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Pujols saga represents rare misstep for iconic team player

JUPITER, Fla. -- One purpose of Albert Pujols' self-imposed deadline was allegedly to keep distractions to a minimum.

Instead, the early days of Cardinals camp have been nothing but a distraction. In addition, it has made Pujols, at least in the short-term, seem unnecessarily self-interested. He is a good guy who, for the moment, doesn't look like one.

The deadline made it seem like this is all about Albert and not one bit about the Cardinals. We know that's not the case with Pujols, an ultimate team player who's battled through intense elbow pain and assorted ailments to win three NL MVP awards while always accepting his role as the cornerstone of his storied franchise. But that's the way it looks today.

Pujols may be, as Cardinals chairman Bill DeWitt called him at Wednesday's press conference, "an iconic player.'' But even for someone who has managed his career beautifully to this point, this looks like nothing but a misstep by Pujols and his camp.

Are we to believe that Pujols, such a brilliant performer that you have to reach back deep into the game's history to find a true comparable, is incapable of continuing to play brilliantly if negotiations are still ongoing? There was no reason for Pujols' camp, led by agent Dan Lozano, to set a deadline and halt talks until the end of the season. Keep talking, but continue to keep it mostly quiet if you wish.

Pujols is expected to arrive in the Cardinals' clubhouse on Thursday, and it's been suggested by a person in his camp that he won't discuss the matter when he does. If he knows what's good for him, he better talk now. His camp ceded the white hat by setting the deadline, and he needs to explain himself.

It isn't going to be an easy explanation, either, not just because superstar ballplayers make monstrous sums of money but because he is the one who cut off talks with the only franchise he's ever known. He should have let the team do that. Pujols is understandably a legendary figure in St. Louis, and his deadline stance has surely dropped him half a peg in the eyes of some in that city, which is described by one observer as the "the ultimate company town.''

DeWitt characterized his own emotion Wednesday as "disappointment'' when the deadline came and went, as has been expected by most for a week or more now. But the reality is that this was a long shot to get done now, anyway. When superstars get this close to free agency, they don't usually pass it up.

DeWitt said "out of respect'' to the other side, they won't interrupt the cessation of talks with a phone call or text. But he also smartly said that "the Cardinals are always open for business,'' which struck exactly the right note. They said they made a great effort, and they are willing to keep trying if the other side will let them. Whether they are or not, the Cardinals looked like the good guys Wednesday.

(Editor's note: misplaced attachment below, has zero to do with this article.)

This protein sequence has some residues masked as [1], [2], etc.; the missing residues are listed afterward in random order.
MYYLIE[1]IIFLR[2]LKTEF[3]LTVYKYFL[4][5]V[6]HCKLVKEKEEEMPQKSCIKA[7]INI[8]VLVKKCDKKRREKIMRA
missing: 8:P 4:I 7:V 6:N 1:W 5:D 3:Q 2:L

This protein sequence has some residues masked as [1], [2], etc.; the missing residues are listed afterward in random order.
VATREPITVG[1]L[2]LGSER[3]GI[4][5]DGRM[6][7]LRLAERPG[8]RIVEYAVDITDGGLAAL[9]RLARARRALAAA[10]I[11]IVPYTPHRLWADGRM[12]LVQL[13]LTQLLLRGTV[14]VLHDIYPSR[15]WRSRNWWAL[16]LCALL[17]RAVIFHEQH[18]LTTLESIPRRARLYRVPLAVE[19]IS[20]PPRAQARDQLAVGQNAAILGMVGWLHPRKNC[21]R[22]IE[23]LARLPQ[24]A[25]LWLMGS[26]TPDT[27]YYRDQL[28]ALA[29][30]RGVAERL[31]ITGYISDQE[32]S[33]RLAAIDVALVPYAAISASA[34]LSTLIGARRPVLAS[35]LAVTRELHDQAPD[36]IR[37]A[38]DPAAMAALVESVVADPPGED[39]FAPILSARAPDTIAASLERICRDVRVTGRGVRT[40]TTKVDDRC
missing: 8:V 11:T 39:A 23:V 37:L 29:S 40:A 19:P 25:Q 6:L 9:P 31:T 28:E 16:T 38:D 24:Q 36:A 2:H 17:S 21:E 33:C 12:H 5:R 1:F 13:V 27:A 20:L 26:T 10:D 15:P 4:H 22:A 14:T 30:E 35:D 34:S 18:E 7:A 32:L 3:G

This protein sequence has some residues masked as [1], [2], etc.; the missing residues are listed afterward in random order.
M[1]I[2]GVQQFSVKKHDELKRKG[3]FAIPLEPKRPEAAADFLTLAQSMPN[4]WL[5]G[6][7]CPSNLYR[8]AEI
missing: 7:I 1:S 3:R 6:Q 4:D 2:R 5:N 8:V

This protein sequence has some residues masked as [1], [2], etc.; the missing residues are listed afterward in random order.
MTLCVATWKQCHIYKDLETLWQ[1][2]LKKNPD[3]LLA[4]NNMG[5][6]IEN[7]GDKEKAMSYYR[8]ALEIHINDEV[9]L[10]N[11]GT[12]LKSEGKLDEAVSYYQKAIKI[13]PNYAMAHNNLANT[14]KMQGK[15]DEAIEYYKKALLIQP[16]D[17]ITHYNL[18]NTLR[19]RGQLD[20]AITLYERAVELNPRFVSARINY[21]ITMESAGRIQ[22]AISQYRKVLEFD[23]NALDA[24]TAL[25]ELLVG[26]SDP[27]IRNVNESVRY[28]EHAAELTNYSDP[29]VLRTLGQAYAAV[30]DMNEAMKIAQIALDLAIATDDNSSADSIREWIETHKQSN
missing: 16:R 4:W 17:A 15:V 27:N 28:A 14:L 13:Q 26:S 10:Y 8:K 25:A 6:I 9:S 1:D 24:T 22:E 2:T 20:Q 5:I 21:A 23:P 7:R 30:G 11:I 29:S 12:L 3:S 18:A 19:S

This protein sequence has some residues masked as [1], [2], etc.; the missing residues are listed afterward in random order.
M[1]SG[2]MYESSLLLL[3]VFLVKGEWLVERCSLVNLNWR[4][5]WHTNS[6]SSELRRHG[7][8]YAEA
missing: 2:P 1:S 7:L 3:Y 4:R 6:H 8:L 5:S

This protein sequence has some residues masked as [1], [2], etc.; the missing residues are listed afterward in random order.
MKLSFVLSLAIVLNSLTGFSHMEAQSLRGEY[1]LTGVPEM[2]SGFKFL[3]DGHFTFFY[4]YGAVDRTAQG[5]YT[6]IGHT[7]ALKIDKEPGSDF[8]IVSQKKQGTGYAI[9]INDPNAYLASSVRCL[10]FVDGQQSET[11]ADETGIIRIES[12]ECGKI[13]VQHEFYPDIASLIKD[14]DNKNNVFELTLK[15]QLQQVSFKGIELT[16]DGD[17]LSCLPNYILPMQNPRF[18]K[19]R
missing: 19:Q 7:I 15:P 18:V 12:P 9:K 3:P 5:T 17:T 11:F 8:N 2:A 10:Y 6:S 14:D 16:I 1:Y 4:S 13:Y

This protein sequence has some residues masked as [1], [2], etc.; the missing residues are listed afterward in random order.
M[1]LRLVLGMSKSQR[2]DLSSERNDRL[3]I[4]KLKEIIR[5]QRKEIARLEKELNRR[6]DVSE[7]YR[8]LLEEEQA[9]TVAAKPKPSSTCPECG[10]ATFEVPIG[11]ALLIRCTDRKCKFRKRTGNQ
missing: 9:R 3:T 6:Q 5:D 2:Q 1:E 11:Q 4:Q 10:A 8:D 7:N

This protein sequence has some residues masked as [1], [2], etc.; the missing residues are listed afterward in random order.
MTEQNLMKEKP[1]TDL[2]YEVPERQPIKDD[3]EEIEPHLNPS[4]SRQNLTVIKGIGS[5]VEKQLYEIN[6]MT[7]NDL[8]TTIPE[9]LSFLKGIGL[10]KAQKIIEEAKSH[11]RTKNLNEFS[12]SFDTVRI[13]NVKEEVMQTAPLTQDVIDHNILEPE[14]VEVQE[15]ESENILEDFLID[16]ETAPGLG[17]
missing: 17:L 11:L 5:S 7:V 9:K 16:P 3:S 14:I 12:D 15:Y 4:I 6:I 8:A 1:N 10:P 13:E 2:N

GM John Mozeliak said he got the feeling that free agency held an allure for Pujols, and there's no reason to be doubt that. Free agency does wonders for alltime greats. So the reality is that it's pretty unlikely they can do a deal in the coming months, or even in the five-day exclusive negotiating window the team will have after the World Series, anyway. But why tell St. Louis you don't even want to talk about it?

DeWitt got a ridiculously great deal with Pujols the first time around -- an eight year, $116 million contract signed before the 2005 season -- and the reality is that both sides might not mind seeing what the market has to offer. As DeWitt pointed out, they made a deal with their own Matt Holliday (for $120 million over seven years) even after he became a free agent. Maybe they can do the same with Pujols.

Three competing executives say they expect the rival Cubs to make a big push for Pujols and, indeed, they do look like the greatest outside possibility at the moment. Wouldn't that cast him in a new light for Cardinal Nation? The Cubs have the resources and the need, and execs feel they will pursue either Prince Fielder or more likely Pujols.

"They'll give him the A-Rod deal,'' one exec opined.

"They'll give him $33 million or $34 million for seven years,'' guessed another exec.

The market for Pujols' services might be hurt by the fact that the Yankees already have Mark Teixeira and the Red Sox will have presumably locked up Adrian Gonzalez by the time the season ends. But it will still be ripe for the greatest player ever to reach free agency. The Rangers, Orioles, Nationals, Giants and Angels also look like possibilities.

The Cardinals made what they consider a great effort, and indications are that they showed a willingness to go to seven or eight years, with the eight-year deal being for a lower average annual value, maybe $25 million for eight and $28 million for seven, or something along those lines (though those numbers couldn't be absolutely confirmed).

But word is, Pujols sought a 10-year deal for Alex Rodriguez money, or even above that, meaning at least $275 million. Sources tell SI.com Lozano also broached the subject of an ownership stake in the team, too.

DeWitt said both sides have agreed not to talk about what was discussed. So all we know for sure now is that Pujols is the one who set the deadline and that no deal was reached, casting an early pall over the spring camp of one of baseball's most storied franchises.

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